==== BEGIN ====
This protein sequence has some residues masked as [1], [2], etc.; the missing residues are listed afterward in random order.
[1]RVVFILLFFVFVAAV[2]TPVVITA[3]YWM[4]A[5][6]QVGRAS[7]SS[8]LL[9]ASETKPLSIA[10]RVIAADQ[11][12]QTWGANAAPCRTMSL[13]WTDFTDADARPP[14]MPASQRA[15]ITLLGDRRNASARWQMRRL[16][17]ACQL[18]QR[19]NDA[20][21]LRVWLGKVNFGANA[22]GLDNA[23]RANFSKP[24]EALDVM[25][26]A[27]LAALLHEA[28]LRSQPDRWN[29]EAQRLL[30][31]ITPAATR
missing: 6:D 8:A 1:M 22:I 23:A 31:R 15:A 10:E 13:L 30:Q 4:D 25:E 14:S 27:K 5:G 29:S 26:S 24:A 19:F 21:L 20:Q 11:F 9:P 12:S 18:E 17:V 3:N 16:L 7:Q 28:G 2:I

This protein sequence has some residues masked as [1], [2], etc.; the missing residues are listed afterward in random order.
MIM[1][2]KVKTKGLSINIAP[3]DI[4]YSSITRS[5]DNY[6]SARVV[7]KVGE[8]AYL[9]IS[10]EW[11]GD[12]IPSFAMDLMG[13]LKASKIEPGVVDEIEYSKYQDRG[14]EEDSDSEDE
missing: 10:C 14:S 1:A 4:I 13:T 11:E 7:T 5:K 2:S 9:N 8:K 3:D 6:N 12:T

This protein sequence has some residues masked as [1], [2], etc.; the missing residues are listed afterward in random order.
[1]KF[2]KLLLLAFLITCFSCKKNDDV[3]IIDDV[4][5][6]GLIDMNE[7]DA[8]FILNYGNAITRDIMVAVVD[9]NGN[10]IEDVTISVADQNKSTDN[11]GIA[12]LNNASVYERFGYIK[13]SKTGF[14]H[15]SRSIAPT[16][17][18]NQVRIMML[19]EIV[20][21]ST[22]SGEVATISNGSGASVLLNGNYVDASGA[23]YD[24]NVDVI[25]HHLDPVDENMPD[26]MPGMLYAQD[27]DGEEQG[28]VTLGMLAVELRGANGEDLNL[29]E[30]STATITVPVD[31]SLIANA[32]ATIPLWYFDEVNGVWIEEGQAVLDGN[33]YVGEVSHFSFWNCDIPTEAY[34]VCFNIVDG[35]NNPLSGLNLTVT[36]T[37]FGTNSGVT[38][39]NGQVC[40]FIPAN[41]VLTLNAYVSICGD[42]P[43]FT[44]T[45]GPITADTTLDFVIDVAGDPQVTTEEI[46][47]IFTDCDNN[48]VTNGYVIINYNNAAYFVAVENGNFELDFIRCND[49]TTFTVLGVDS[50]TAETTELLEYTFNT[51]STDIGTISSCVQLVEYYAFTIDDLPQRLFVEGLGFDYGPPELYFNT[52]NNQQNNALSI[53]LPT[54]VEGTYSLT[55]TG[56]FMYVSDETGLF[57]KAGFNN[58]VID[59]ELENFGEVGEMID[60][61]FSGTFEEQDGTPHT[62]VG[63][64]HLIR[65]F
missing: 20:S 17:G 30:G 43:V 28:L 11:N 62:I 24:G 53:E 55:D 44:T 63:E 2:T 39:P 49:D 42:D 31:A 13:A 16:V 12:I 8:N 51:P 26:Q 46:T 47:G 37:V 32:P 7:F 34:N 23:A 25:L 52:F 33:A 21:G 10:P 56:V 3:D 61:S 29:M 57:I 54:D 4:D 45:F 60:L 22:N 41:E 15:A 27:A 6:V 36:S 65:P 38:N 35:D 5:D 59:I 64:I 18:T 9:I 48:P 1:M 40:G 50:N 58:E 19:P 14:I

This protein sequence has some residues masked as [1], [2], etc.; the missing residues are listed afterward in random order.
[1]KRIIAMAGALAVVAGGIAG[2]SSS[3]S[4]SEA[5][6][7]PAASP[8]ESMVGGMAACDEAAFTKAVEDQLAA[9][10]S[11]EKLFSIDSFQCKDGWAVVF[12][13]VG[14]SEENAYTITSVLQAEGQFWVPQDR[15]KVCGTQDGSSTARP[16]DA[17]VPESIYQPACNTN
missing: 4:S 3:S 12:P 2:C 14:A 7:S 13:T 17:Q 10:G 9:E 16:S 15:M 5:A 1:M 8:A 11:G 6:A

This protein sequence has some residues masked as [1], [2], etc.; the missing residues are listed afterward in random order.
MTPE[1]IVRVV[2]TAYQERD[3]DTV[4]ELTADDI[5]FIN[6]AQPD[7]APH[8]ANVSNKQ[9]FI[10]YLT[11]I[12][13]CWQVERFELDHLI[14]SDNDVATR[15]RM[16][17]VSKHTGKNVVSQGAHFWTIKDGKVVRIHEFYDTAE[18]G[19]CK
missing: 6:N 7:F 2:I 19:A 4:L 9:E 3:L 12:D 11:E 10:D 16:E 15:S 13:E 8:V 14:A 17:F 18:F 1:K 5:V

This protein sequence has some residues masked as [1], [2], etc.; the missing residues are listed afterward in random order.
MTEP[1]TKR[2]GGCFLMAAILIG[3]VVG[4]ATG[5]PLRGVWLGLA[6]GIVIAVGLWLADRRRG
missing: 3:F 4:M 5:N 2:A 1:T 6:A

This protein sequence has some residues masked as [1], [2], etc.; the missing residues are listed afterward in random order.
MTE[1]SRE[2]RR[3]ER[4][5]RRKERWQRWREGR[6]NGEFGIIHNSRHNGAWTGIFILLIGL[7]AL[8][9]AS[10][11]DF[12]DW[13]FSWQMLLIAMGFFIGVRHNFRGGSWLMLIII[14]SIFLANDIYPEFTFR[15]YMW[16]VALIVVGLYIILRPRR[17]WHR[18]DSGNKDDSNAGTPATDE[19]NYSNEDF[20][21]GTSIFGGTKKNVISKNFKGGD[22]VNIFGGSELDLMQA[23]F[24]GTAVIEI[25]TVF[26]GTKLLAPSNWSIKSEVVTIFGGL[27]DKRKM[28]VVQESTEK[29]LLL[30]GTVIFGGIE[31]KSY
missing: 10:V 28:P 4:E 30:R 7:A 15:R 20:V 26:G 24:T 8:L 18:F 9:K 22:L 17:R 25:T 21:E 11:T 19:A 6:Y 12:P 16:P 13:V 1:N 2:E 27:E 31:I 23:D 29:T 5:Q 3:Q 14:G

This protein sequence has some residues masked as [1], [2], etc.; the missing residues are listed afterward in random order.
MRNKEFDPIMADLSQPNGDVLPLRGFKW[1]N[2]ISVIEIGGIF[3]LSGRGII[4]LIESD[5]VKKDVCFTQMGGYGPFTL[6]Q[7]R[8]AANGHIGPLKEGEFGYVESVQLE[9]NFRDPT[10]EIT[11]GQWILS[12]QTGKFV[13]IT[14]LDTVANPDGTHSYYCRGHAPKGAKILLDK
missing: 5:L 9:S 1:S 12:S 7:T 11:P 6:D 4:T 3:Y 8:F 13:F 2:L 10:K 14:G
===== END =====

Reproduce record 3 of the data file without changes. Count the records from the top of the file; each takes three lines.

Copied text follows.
This protein sequence has some residues masked as [1], [2], etc.; the missing residues are listed afterward in random order.
[1]KF[2]KLLLLAFLITCFSCKKNDDV[3]IIDDV[4][5][6]GLIDMNE[7]DA[8]FILNYGNAITRDIMVAVVD[9]NGN[10]IEDVTISVADQNKSTDN[11]GIA[12]LNNASVYERFGYIK[13]SKTGF[14]H[15]SRSIAPT[16][17][18]NQVRIMML[19]EIV[20][21]ST[22]SGEVATISNGSGASVLLNGNYVDASGA[23]YD[24]NVDVI[25]HHLDPVDENMPD[26]MPGMLYAQD[27]DGEEQG[28]VTLGMLAVELRGANGEDLNL[29]E[30]STATITVPVD[31]SLIANA[32]ATIPLWYFDEVNGVWIEEGQAVLDGN[33]YVGEVSHFSFWNCDIPTEAY[34]VCFNIVDG[35]NNPLSGLNLTVT[36]T[37]FGTNSGVT[38][39]NGQVC[40]FIPAN[41]VLTLNAYVSICGD[42]P[43]FT[44]T[45]GPITADTTLDFVIDVAGDPQVTTEEI[46][47]IFTDCDNN[48]VTNGYVIINYNNAAYFVAVENGNFELDFIRCND[49]TTFTVLGVDS[50]TAETTELLEYTFNT[51]STDIGTISSCVQLVEYYAFTIDDLPQRLFVEGLGFDYGPPELYFNT[52]NNQQNNALSI[53]LPT[54]VEGTYSLT[55]TG[56]FMYVSDETGLF[57]KAGFNN[58]VID[59]ELENFGEVGEMID[60][61]FSGTFEEQDGTPHT[62]VG[63][64]HLIR[65]F
missing: 20:S 17:G 30:G 43:V 28:L 11:N 62:I 24:G 53:E 55:D 44:T 63:E 2:T 39:P 49:D 42:D 31:A 13:A 16:V 12:I 8:N 51:P 26:Q 46:T 47:G 37:V 32:P 7:F 34:N 23:A 25:L 52:F 33:A 21:G 10:P 56:V 3:D 61:S 29:M 57:I 54:D 4:D 45:F 60:L 22:N 41:E 15:A 27:A 6:V 36:S 65:P 38:N 35:D 5:D 59:I 64:I 18:T 9:I 48:P 1:M 40:G 50:N 58:E 19:P 14:I